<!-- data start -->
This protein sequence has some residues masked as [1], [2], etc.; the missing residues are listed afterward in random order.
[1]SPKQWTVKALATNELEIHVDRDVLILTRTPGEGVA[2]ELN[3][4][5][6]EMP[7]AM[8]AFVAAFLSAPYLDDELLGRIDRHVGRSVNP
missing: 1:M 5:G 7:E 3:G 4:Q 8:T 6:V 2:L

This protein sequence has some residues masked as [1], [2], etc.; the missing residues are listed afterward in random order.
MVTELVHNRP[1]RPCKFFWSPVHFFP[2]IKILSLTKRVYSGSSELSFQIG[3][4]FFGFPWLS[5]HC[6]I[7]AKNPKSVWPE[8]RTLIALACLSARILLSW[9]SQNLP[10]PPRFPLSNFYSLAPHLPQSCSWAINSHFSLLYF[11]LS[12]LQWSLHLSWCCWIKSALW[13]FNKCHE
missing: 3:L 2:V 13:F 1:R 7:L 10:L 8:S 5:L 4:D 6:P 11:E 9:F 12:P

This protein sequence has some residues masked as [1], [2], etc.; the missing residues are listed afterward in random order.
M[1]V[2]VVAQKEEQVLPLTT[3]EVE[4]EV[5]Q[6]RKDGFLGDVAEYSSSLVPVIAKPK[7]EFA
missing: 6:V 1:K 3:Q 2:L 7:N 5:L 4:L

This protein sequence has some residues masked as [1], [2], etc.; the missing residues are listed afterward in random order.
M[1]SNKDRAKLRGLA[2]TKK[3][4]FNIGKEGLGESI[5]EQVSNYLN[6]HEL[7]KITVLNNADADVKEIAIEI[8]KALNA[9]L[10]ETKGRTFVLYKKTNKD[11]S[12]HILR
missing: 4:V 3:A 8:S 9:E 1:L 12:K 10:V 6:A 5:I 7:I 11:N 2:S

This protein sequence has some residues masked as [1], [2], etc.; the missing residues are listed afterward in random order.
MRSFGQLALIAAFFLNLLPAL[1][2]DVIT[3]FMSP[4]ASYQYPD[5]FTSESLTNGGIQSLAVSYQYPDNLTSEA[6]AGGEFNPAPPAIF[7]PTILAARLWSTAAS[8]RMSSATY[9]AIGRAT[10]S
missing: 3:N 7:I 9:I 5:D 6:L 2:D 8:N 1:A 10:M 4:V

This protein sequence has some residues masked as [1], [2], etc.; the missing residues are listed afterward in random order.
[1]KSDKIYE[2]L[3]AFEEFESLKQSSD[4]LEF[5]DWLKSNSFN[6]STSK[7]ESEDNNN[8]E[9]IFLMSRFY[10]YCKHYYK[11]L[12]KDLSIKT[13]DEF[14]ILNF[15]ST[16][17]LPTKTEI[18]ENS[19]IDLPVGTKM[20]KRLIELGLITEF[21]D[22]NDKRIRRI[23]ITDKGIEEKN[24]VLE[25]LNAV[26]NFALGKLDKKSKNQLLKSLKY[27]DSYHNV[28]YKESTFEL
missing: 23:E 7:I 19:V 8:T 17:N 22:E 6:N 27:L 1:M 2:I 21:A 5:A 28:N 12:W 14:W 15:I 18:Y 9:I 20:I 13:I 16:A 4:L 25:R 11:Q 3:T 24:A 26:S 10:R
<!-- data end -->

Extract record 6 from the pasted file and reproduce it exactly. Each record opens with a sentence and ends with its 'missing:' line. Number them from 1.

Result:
This protein sequence has some residues masked as [1], [2], etc.; the missing residues are listed afterward in random order.
[1]KSDKIYE[2]L[3]AFEEFESLKQSSD[4]LEF[5]DWLKSNSFN[6]STSK[7]ESEDNNN[8]E[9]IFLMSRFY[10]YCKHYYK[11]L[12]KDLSIKT[13]DEF[14]ILNF[15]ST[16][17]LPTKTEI[18]ENS[19]IDLPVGTKM[20]KRLIELGLITEF[21]D[22]NDKRIRRI[23]ITDKGIEEKN[24]VLE[25]LNAV[26]NFALGKLDKKSKNQLLKSLKY[27]DSYHNV[28]YKESTFEL
missing: 23:E 7:I 19:V 8:T 17:N 22:E 6:N 27:L 1:M 2:I 21:A 5:A 28:N 12:W 14:W 15:I 18:Y 9:I 20:I 13:I 16:A 4:L 25:R 11:Q 3:T 24:A 26:S 10:R